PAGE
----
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Ennis v. Petry

New Jersey Supreme Court


Decided: March 2, 1959.

DAVID ENNIS, PLAINTIFF-APPELLANT,
v.
JAMES PETRY, DEFENDANT-RESPONDENT

For reversal and remandment -- Chief Justice Weintraub, and Justices Heher, Burling, Jacobs, Francis and Proctor. For affirmance -- None.

Per Curiam

[29 NJ Page 237] Plaintiff was injured in an accident on September 8, 1956, in the Province of Quebec, Canada, while riding in an automobile owned and driven by defendant. Both parties were and are residents of New Jersey. This negligence action was instituted on May 19, 1958. Prior to the filing of an answer, defendant moved to dismiss the complaint on the ground that the cause of action was barred because the suit was not brought within one year after the date of the accident as prescribed by the applicable section of the Civil Code of the Province of Quebec. At the argument of the motion, defendant submitted a short brief which set forth a purported translation from French into English of the allegedly pertinent provisions of the Code. The person who made the translation was not identified, nor were his qualifications to do so presented. No formal or official proof of the Code in the original French or any authenticated translation was submitted. Nor was any adequate evidence adduced in the form of expert proof or otherwise, so far as the record shows, to establish the unusual result contended for by defendant, i.e., that the asserted limitation period is an integral part of the right itself and brings about an extinguishment

[29 NJ Page 238]

thereof if the suit is not brought within a year. The record contains the complaint, notice of motion, the three-page brief (citing a single case in a jurisdiction other than the Province of Quebec or New Jersey) which was given to the trial court, and a nine-line order dismissing the complaint because the claim "is barred by the prescriptive statute of the Province of Quebec." No opinion or memorandum was filed by the trial court and we have no way of knowing how he informed himself of the Quebec law and its interpretation. The question of whether judicial notice may be taken of the law of a foreign country need not be discussed, Leary v. Gledhill, 8 N.J. 260 (1951); N.J.S.A. 2 A:82-31; and see, N.J.S.A. 2 A:82-25, 26, because we are satisfied that it was improper to do so on the record here.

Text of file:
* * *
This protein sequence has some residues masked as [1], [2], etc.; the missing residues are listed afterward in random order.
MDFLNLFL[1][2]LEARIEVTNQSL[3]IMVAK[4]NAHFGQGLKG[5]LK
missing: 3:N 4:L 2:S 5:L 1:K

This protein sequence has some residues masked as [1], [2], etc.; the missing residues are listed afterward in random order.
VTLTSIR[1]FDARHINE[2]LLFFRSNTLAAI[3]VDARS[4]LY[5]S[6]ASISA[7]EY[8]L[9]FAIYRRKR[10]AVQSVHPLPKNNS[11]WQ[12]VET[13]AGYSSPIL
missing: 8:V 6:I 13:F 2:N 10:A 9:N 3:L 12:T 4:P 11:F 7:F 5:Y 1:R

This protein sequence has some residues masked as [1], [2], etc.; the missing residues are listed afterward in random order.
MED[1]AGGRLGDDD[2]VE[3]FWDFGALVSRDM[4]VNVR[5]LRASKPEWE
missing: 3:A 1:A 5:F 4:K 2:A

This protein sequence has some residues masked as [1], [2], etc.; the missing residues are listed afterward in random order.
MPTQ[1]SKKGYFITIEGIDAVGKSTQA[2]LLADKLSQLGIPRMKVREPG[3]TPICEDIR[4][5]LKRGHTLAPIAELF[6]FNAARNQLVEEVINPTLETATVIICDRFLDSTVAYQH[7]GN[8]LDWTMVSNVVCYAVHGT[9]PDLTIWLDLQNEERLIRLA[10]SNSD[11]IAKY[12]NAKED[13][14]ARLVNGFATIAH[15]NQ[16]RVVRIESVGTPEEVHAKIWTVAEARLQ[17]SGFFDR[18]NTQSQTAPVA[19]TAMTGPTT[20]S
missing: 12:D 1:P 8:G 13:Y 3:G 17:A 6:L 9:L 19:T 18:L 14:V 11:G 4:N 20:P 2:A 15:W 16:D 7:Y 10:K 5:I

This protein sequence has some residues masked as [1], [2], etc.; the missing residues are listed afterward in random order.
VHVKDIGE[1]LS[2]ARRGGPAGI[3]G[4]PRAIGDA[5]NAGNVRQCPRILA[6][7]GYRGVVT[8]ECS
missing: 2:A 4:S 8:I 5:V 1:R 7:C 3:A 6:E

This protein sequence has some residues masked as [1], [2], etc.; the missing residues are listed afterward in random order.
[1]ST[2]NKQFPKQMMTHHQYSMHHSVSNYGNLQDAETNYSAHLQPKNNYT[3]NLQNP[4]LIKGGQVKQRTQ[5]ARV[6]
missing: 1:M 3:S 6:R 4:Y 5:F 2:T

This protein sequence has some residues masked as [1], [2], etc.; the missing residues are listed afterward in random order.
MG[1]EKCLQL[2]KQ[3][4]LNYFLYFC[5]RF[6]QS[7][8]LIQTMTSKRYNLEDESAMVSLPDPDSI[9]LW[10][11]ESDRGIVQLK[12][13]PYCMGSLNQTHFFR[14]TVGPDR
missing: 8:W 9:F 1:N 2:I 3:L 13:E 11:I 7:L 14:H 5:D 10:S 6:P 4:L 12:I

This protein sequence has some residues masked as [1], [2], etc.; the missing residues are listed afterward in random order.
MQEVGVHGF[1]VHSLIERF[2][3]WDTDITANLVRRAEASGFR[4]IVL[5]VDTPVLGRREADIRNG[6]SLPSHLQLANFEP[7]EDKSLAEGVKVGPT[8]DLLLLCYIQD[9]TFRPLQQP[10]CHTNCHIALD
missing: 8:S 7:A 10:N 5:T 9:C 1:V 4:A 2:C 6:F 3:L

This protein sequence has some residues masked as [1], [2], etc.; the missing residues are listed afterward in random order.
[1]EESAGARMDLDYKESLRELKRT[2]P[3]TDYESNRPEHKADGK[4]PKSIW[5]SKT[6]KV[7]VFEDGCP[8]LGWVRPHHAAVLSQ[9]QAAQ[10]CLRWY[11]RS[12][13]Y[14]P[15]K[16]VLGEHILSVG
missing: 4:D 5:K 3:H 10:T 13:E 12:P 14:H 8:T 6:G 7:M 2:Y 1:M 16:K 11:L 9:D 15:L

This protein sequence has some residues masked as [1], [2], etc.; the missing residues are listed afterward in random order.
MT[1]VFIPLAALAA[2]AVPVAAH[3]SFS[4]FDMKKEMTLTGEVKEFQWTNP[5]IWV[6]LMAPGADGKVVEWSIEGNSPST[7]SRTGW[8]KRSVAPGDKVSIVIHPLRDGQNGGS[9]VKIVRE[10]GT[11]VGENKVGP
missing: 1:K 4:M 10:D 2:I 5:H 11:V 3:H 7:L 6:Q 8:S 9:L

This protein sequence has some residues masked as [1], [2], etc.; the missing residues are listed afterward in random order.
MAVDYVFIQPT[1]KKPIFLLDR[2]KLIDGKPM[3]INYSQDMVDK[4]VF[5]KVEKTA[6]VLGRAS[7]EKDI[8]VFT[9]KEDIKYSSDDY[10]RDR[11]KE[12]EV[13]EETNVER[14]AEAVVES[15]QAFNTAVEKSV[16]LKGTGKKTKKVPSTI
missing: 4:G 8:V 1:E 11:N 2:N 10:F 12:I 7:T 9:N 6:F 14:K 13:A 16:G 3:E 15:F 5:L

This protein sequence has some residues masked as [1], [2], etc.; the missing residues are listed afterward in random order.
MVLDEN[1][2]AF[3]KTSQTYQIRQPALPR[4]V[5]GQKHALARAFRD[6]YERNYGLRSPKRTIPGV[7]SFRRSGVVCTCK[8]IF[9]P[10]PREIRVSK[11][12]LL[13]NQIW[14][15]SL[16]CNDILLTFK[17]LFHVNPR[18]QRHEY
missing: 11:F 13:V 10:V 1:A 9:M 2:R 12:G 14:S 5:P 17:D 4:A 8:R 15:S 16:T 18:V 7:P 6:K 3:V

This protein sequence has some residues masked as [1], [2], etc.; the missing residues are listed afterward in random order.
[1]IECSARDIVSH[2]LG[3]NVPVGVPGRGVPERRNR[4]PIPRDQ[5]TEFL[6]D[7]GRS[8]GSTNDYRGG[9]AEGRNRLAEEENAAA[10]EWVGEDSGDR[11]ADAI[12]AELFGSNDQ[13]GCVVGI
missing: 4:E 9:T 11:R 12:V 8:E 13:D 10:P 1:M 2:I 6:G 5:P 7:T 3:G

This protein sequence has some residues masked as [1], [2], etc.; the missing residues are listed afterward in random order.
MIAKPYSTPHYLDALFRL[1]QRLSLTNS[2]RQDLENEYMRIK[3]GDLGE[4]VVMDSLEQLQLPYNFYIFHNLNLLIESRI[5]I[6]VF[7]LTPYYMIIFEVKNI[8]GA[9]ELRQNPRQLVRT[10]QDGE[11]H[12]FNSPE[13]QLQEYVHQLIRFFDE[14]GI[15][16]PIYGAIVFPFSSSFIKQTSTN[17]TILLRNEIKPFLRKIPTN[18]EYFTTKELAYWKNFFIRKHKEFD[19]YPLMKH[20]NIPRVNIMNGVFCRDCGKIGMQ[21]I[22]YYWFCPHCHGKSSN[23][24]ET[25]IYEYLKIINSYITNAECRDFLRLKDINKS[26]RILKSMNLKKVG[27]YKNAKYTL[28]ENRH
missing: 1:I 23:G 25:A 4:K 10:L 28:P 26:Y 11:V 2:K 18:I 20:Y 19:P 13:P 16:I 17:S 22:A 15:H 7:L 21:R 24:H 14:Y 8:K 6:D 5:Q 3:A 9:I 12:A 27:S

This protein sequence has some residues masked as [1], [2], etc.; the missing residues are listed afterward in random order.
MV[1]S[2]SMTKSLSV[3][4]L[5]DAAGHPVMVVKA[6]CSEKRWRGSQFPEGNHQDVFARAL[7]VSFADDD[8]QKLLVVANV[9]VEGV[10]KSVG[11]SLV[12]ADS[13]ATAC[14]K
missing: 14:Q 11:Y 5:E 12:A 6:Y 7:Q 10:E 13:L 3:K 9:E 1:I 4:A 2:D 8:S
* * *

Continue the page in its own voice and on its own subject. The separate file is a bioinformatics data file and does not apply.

Under the circumstances, on the proofs submitted to us we do not believe that the complaint should have been dismissed summarily. Accordingly, the order is reversed and the matter is remanded so that at a plenary trial or other appropriate proceeding both parties may submit adequate proof of the relevant sections of the Quebec Code, a true and accurate translation, and proper evidence of the local construction of those sections.

19590302


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